GCHQ and NSA accused of using Angry Birds and Google Maps to nab user data

Angry Birds in space

US and British surveillance agencies have been accused of using Angry Birds and other popular smartphone apps to gather users' personal information.

That's according to the latest round of revelations from National Security Agency whistleblower Edward Snowden, which have been made public by the New York Times and Guardian newspaper.

It's claimed the NSA and its British counterpart GCHQ have colluded on how to take advantage of "leaky apps" that inadvertently spill details about the age, sex and location of their users.

These include mapping, gaming and social networking apps, although the amount of data that's been collected in this way is not yet clear, nor is the number of users likely to be affected.

The documents suggest GCHQ and the NSA have "traded methods" for collecting location data from Google Maps users, along with address book and phone log data when users post pictures to mobile versions of Facebook, Flickr, LinkedIn and Twitter.

The report claims the two surveillance agencies have been working on ways to collect and store these types of data since 2007.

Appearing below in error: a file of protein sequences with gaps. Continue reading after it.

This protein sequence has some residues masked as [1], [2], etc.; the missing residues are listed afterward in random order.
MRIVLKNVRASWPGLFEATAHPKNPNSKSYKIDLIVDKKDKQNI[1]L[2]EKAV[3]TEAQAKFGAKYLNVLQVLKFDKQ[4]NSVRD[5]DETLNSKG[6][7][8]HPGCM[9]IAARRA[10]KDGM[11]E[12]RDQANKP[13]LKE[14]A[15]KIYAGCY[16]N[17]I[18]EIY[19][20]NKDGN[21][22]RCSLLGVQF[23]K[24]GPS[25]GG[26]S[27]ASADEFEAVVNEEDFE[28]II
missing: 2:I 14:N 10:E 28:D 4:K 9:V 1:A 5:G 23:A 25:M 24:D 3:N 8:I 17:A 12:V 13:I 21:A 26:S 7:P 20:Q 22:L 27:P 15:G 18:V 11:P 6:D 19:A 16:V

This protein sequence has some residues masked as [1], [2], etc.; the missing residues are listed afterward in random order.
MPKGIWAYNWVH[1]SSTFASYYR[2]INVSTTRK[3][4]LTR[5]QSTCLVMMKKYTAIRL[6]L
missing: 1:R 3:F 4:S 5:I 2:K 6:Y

Its work to-date has reportedly focused on collecting data from older apps, but newer ones including Angry Birds are being targeted too, the latest tranche of documents from Snowden suggest.

In particular, they set out how to obtain information from Angry Birds running on Android-based devices.

The latest revelations come hot on the heels of President Obama's pledge earlier this month to curb the surveillance activities of the NSA.

In a statement to the New York Times, the NSA insisted it does not profile "everyday Americans" during its foreign intelligence missions.

"Because some data of US persons may at times be incidentally collected in NSA's lawful foreign intelligences mission, privacy protections for US persons exist across the entire process," the statement added.

GCHQ declined to comment, aside from saying its activities complied with British law.

Caroline Donnelly is the news and analysis editor of IT Pro and its sister site Cloud Pro, and covers general news, as well as the storage, security, public sector, cloud and Microsoft beats. Caroline has been a member of the IT Pro/Cloud Pro team since March 2012, and has previously worked as a reporter at several B2B publications, including UK channel magazine CRN, and as features writer for local weekly newspaper, The Slough and Windsor Observer. She studied Medical Biochemistry at the University of Leicester and completed a Postgraduate Diploma in Magazine Journalism at PMA Training in 2006.